If you hook the reader in the gut, chances are they won’t want to put the book down. If they must, they will continue thinking about it. I know I have read books where both during and afterwards, I couldn’t stop thinking about the characters. Driving, working, cooking. Sometimes all that took second place (at least for a while) to the novel or story.

Turn up the Conflict and Tension

When writing, we also should be thinking, what’s the worst that can happen? How can I increase the conflict and tension? How will my characters react to what’s happening? There should be a crisis moment in every scene. Of course, this doesn’t mean someone getting killed or an explosion, but something crucial to the character, something important. And here’s the important part: the reader must know/understand why this scene is crucial, why what is happening is significant.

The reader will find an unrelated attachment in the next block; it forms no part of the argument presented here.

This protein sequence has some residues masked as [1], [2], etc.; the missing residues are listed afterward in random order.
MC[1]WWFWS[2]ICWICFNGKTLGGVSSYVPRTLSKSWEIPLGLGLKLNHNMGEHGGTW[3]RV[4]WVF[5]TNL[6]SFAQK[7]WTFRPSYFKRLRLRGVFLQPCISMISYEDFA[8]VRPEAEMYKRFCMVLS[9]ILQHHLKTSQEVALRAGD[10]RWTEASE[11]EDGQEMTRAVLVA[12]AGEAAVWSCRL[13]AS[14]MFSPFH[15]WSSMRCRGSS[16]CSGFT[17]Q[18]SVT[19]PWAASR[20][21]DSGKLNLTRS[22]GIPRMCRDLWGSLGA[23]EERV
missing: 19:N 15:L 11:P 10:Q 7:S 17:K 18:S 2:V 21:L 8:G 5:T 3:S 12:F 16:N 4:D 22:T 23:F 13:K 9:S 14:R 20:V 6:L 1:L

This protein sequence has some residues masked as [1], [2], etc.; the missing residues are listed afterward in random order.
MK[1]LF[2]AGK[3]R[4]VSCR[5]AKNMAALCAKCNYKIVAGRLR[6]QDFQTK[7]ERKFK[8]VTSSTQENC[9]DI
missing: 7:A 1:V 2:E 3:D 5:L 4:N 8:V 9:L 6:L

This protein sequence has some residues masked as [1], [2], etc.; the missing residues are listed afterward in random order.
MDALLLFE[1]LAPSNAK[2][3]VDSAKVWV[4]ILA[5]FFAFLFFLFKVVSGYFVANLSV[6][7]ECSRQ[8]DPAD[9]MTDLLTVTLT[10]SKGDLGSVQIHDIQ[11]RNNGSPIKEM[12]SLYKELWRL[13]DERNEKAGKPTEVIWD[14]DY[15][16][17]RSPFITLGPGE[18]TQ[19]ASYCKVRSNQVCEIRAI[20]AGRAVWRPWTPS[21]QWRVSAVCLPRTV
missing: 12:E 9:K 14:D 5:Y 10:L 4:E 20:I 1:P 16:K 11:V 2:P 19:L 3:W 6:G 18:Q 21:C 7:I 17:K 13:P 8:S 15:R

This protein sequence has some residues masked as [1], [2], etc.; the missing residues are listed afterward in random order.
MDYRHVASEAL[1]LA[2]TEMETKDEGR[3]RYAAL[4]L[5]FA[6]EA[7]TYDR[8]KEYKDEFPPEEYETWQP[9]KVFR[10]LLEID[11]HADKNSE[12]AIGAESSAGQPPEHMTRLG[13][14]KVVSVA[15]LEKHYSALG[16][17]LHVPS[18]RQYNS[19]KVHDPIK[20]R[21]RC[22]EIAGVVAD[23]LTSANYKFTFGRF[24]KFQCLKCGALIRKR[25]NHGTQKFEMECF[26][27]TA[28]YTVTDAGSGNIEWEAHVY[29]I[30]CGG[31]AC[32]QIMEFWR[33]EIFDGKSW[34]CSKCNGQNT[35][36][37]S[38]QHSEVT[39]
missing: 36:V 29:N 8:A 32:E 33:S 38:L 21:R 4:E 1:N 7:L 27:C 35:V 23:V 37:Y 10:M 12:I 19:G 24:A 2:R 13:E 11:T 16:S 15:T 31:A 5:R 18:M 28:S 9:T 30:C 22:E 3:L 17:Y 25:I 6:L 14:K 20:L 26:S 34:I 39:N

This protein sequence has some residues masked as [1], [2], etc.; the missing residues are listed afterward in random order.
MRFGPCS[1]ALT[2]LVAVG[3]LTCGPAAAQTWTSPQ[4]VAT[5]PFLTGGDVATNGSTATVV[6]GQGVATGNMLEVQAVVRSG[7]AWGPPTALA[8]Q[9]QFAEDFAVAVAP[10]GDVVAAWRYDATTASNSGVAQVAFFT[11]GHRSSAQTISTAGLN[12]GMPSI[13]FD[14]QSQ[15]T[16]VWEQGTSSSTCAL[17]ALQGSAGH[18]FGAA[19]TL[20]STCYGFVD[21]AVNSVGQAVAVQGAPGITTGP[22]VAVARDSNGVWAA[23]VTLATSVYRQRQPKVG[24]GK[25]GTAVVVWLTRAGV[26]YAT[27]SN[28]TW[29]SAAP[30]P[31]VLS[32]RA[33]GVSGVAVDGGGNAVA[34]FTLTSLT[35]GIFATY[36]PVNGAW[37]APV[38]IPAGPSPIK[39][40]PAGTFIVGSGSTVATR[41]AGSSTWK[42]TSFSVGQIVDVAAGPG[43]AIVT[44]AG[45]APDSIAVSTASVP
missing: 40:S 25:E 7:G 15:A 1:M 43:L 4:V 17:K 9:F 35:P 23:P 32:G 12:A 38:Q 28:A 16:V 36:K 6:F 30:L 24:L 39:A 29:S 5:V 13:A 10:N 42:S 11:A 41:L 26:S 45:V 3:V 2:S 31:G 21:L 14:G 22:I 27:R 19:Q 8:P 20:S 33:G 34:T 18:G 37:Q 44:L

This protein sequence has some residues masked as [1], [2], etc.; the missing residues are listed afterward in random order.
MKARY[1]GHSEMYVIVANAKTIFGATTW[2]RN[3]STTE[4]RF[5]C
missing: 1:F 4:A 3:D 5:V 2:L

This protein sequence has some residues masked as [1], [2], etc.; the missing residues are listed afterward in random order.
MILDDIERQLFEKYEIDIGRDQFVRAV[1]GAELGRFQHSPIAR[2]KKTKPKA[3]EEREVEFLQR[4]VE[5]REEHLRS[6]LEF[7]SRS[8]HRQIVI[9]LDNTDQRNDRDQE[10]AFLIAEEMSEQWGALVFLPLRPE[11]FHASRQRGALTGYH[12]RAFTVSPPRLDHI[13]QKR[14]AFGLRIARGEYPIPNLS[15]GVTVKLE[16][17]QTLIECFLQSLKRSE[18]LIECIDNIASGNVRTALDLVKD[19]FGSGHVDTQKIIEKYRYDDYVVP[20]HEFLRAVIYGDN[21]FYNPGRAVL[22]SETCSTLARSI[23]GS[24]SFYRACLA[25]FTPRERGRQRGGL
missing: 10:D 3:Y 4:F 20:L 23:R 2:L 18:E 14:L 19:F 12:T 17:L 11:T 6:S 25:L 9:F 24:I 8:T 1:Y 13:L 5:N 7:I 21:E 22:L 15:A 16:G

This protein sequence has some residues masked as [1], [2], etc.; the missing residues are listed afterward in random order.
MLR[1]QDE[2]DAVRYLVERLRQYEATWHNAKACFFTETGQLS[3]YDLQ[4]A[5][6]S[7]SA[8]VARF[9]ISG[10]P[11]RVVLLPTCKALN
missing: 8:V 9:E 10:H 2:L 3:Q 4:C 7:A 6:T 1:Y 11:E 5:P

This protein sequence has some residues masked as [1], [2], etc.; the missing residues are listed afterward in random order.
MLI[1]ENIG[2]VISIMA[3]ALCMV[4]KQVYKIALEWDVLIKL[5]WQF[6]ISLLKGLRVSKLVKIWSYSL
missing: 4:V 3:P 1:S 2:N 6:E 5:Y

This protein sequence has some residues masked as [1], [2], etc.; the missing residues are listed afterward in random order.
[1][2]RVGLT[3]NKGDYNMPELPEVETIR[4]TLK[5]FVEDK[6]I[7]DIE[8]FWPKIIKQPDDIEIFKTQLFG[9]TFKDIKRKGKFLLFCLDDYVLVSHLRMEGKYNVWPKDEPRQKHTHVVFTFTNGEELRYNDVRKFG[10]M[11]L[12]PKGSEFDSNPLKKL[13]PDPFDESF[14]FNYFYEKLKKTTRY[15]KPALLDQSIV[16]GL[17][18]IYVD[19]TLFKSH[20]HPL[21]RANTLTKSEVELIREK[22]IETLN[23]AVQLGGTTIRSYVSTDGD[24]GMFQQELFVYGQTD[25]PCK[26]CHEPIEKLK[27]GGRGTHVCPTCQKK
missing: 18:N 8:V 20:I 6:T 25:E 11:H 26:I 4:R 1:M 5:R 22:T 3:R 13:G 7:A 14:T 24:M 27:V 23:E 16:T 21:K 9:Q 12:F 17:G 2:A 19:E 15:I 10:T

This blog post cannot convey the best part of Robin’s presentation. Her absolute and utter passion and joy for what she does. Part of my day job sometimes involves getting up in front of people and providing training or education and I was literally taking notes on how to engage a crowd from her. I could feel her enthusiasm seeping into the group and being reflected back.
I’d like to part with a few tidbits Robin gave on how to be better writer (who doesn’t want to know “the secrets” of a successful writer, right?)

  • Know your genre and subgenre